Unfortunately these schemes, currently unavailable, are generally offered for a limited period and so far, unlike the other schemes, none have yet contained provisions to enable people to move house.

There are a number of variations on these themes, including schemes specifically set up to fund home improvements or even care costs, and those run by local authorities and by charities.

Unlike some of the Eighties plans, most of the modern equity-release schemes carry guarantees which should mean that, whatever happens, people who take them out should not lose their homes and can continue to live in them for the rest of their lives.

Regulatory problems crop up because, depending on how plans are set up, they can be governed by statutory bodies, such as the Financial Services Authority, or voluntary ones, such as the Council of Mortgage Lenders' code of practice. In some cases, the plans are monitored by the Safe Home Income Plans group (Ship), an industry trade association, leading to the problems that are identified by the NCC report.

The NCC also warns that, by exploiting gaps in this system, companies could still market products that might leave elderly people in severe difficulties. They could be stuck if they want to move or face losing their homes if things go wrong.

Even "safe" products could have a nasty sting in the tail if they are taken out by someone for whom they are not suitable. Tax rates and Government benefits can be affected by any increase in income, or even the provision of a lump sum.

Benefits such as pensioners' income support and council tax benefit can be hit by any extra income or even lump sums. Moving from non-tax-paying to tax-paying status, or going up a tax band, can also eat into any gains made by buying into an equity-release scheme.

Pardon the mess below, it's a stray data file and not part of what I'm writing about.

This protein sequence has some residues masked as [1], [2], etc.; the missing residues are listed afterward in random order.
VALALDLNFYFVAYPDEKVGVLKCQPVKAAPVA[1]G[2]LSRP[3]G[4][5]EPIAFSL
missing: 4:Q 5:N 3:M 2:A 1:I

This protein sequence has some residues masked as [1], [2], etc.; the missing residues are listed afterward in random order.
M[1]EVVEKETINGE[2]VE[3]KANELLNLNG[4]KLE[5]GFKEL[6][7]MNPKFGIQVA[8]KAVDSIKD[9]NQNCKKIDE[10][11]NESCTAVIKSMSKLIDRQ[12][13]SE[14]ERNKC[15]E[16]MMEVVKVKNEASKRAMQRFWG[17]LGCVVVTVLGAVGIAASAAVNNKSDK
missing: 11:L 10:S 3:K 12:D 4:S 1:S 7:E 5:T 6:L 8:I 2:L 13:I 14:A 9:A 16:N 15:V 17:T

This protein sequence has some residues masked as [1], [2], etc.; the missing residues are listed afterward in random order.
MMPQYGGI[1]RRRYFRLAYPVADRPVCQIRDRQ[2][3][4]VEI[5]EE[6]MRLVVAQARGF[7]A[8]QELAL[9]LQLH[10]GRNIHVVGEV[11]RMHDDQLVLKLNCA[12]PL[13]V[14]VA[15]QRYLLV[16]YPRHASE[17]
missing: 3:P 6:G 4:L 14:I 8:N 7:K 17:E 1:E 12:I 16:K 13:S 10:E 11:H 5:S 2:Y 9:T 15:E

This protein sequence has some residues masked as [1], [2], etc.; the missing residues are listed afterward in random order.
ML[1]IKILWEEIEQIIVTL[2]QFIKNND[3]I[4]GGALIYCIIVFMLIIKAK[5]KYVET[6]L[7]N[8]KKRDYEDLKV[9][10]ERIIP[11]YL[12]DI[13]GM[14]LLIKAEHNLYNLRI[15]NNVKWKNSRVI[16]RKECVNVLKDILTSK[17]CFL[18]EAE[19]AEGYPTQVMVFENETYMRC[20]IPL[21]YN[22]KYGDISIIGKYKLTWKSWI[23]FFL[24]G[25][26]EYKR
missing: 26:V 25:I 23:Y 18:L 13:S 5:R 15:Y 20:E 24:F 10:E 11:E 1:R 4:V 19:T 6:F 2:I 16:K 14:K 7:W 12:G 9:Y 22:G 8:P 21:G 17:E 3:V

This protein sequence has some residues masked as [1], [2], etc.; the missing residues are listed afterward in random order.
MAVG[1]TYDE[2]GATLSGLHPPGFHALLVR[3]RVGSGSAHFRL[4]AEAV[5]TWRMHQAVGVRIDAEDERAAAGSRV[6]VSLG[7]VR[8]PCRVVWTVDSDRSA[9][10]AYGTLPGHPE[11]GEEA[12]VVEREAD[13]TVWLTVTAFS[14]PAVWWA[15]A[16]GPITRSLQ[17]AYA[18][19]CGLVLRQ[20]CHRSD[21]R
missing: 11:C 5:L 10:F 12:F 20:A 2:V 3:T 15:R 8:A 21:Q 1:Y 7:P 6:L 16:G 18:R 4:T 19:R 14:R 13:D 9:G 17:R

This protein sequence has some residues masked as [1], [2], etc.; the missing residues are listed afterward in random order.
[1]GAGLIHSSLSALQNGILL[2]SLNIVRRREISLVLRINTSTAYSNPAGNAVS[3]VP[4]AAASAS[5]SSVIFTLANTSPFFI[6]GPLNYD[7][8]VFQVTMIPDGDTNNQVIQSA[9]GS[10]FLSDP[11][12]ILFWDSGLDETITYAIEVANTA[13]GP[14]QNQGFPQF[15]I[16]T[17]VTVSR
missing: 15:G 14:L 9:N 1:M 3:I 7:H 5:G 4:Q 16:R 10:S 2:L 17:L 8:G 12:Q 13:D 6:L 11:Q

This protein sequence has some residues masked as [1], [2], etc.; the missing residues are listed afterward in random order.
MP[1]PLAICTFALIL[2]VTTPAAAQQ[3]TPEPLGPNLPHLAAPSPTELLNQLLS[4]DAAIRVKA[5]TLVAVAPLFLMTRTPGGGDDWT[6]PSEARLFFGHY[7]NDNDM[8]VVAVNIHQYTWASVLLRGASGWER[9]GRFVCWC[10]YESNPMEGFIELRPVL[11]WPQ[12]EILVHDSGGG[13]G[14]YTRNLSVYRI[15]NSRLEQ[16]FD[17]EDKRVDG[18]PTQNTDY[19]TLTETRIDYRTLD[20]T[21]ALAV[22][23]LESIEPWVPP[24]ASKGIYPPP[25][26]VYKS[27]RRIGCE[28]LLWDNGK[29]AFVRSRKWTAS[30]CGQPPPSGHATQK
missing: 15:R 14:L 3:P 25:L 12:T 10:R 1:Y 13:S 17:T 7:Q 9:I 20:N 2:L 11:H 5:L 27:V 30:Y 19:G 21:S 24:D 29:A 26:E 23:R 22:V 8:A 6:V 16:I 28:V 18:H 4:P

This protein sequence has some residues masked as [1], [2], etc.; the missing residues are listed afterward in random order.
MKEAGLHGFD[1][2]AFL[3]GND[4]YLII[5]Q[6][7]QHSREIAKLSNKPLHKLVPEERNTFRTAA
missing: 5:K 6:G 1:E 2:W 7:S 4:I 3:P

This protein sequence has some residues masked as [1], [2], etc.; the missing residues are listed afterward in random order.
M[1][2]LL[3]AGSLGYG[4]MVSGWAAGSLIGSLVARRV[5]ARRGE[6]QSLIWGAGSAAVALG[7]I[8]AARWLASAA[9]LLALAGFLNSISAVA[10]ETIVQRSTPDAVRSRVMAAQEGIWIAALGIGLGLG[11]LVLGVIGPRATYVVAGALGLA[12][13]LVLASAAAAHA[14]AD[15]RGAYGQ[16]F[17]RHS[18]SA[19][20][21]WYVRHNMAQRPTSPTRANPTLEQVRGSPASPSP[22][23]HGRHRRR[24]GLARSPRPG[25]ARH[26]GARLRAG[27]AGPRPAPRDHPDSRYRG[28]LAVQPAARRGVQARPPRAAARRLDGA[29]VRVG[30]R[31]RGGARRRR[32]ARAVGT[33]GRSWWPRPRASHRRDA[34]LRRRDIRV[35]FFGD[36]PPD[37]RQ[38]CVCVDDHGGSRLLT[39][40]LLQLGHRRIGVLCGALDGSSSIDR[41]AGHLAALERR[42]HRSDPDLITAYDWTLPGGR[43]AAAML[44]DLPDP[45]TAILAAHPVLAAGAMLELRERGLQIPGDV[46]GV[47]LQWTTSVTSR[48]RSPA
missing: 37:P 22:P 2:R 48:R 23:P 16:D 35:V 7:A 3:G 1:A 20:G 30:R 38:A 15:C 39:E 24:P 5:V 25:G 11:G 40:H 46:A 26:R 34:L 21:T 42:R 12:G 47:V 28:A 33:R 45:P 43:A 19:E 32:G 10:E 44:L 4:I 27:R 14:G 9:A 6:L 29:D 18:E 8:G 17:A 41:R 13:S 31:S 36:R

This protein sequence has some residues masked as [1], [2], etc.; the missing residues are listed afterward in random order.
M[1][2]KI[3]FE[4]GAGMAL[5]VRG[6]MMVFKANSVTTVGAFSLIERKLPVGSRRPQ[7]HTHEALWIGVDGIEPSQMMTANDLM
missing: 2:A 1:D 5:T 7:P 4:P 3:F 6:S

Age Concern spokeswoman Rhian Beynon says: "We have never endorsed any such plan. They may be suitable for some people but not for others.

"We offer a fact sheet explaining about them. People need to be very careful that any income generated does not affect any existing benefit they are entitled to."

Sue Mercer, the office and technical manager at Hinton & Wild, an independent financial advice firm specialising in equity-release schemes, says: "The best plan depends on a person's circumstances but it is important to make sure you are significantly better off before going ahead."

It seems unlikely that the type of disaster which befell people in the late Eighties will be able to occur again, especially after the Government outlawed the risky schemes which caused it.

But the NCC report concludes: "Equity-release schemes could benefit the very poorest and elderly people (as well as others) but only if they are properly regulated and managed, and detailed information and advice about them is available to consumers.

"Therefore we think the Government should encourage wider availability of equity-release schemes, but not without first taking steps to regulate for safer selling and much better information and advice for prospective purchasers."

Age Concern's free fact sheet titled "Raising Capital on Your Home" is available by calling 0800 009966; for a Help the Aged fact sheet on equity-release contact Esther Ellmann on 0171-253 0253 ex 257; for a list of Ship members and a free leaflet write to The Secretary, Safe Home Income Plans, Tolworth Tower, Ewell Road, Surbiton, KT6 7EL; Hinton & Wild: 0181-390 8166